NDSU Extension Service - Ramsey County


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You and Your Financial Professional

You and Your Financial Professional


          No matter what your family situation, your income or your expenditures, you can benefit from having a financial plan. Some individuals need little help in developing and implementing a plan, but with the increasing complexity and number of financial products available to help in reaching financial goals, most families need some sort of professional advice.

          Often individuals and families make the mistake of not consulting a professional adviser and try to plan their financial destiny alone, based on their own research and on hearsay from others. They feel they are saving fees, but they may be losing many times what they save, incurring unnecessary costs from such mistakes as drafting an invalid will, investing in products that do not match their needs or buying unneeded or duplicate insurance coverage. If you have your basic finances under control and are looking for ways to reach further financial goals, a qualified financial planner can help with planning for higher education for children, with retirement planning and with overall estate planning.

          Just as finding a good doctor can take time, locating the right people to handle your financial affairs often requires effort.  One way to select the financial adviser that best meets your own needs is to ask relatives, friends or colleagues to recommend someone. On the other hand, don’t hire a professional just because he or she happens to be a friend or relative.

          Once you’ve narrowed your list down to two or three professionals who have clean records and who are backed by financially sound firms make an appointment to spend an hour with each and interview the person for the position you have to offer: your financial adviser. Ask each candidate for credentials and references. Pay attention to credentials, but also become aware of what is required to receive credentials. Ask how and how much the adviser will be compensated. Finally, once you’ve found a qualified adviser who meets your needs, keep informed and keep an eye on what is happening with your financial affairs. You have much more at stake in the process than anyone else.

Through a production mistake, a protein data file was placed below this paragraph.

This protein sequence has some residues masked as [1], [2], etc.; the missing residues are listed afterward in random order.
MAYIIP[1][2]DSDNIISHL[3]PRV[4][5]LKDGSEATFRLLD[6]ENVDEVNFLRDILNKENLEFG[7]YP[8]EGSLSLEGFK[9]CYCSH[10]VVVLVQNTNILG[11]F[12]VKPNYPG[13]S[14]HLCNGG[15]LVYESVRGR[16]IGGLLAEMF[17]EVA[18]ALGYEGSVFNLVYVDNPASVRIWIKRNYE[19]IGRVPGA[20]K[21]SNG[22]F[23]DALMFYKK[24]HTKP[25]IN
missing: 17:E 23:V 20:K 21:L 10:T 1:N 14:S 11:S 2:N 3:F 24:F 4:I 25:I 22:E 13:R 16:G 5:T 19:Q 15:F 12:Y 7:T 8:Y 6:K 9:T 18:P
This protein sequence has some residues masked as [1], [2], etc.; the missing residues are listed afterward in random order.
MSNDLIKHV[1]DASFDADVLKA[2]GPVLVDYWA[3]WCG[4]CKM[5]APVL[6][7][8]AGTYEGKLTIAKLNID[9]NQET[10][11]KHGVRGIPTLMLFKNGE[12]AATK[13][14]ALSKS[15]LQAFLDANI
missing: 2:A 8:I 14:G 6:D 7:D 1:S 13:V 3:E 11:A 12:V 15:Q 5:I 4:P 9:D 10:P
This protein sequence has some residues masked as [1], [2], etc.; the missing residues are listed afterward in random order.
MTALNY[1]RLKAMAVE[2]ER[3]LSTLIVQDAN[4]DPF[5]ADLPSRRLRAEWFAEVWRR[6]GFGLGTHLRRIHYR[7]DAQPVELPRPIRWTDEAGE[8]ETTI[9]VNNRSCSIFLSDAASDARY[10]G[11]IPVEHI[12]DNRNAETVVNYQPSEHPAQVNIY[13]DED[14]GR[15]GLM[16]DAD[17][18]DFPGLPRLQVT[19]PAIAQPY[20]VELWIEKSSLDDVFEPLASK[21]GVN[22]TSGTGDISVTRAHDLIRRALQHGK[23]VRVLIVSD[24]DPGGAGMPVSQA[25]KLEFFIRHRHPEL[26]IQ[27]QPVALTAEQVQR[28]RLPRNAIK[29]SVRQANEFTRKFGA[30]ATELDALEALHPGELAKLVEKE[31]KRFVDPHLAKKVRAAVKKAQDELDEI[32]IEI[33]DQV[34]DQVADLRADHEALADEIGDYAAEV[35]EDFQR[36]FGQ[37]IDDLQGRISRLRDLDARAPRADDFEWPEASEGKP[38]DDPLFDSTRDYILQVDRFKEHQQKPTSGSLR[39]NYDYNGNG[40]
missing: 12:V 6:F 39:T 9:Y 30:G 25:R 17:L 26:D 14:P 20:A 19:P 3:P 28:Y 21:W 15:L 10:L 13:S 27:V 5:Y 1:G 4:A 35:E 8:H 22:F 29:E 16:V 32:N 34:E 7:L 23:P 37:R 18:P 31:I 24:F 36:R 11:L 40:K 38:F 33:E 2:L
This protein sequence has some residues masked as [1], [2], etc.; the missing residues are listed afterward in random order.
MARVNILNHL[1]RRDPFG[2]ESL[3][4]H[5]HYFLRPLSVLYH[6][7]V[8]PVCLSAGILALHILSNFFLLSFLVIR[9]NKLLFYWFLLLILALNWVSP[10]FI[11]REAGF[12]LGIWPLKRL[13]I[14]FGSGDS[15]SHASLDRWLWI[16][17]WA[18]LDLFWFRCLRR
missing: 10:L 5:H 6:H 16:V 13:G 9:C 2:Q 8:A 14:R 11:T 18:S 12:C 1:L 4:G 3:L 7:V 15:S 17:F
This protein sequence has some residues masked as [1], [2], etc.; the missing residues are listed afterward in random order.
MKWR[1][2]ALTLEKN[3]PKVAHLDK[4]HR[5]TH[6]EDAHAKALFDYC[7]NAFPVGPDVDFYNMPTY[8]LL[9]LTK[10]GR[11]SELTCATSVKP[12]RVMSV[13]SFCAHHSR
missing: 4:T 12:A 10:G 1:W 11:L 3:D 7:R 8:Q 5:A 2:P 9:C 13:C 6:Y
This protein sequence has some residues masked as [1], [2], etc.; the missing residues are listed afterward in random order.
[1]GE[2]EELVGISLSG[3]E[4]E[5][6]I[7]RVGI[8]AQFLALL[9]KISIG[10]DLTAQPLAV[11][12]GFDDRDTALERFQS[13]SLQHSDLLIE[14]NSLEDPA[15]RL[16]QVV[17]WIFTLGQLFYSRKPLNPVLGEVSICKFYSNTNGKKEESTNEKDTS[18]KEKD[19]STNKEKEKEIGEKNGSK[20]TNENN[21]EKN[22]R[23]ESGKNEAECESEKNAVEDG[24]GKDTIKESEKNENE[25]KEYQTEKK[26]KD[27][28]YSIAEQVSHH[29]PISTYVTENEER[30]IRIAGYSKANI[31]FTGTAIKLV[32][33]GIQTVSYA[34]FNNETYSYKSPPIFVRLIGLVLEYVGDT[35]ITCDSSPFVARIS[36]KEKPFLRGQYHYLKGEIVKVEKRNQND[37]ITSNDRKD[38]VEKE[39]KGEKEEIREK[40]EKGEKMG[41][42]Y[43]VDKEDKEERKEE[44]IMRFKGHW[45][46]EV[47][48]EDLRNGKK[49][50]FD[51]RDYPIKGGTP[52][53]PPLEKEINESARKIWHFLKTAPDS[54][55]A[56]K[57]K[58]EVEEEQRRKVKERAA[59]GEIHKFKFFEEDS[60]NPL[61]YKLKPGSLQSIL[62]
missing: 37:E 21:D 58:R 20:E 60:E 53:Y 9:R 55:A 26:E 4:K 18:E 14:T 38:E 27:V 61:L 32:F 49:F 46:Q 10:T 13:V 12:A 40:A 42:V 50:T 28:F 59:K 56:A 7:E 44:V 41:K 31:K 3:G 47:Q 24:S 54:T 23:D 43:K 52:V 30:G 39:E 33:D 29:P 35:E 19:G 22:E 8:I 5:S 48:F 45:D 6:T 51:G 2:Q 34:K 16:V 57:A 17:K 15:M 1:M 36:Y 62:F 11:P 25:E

Here are some of the things you will want to find out whenyou meet with a financial professional:

• How many years of professional training have you had?

• What is your educational background?

• What is your area of expertise?

• How do you keep up with current trends in your field?

• What type of clients do you usually handle and what income bracket are they in?

• How long has your company been in business?

• What other financial professionals do you work with?

• What credentials do you have? Professional memberships?

• How are your fees determined and how will I be billed?

          One final question that is helpful is to ask “What would you like to know about me?” More than any other, this question will tell you whether this financial professional is a true pro. She or he ought to ask you appropriate questions about your risk tolerance, your investment goals and your knowledge about investing, how much you already have invested and what investments you currently own.

          For more info on what services a financial counselor, a debt counselor, a trust officer, a tax preparer or an accountant can offer you, follow the QR code below or check the NDSU Extension Service website at:



  Selecting a Financial Counselor


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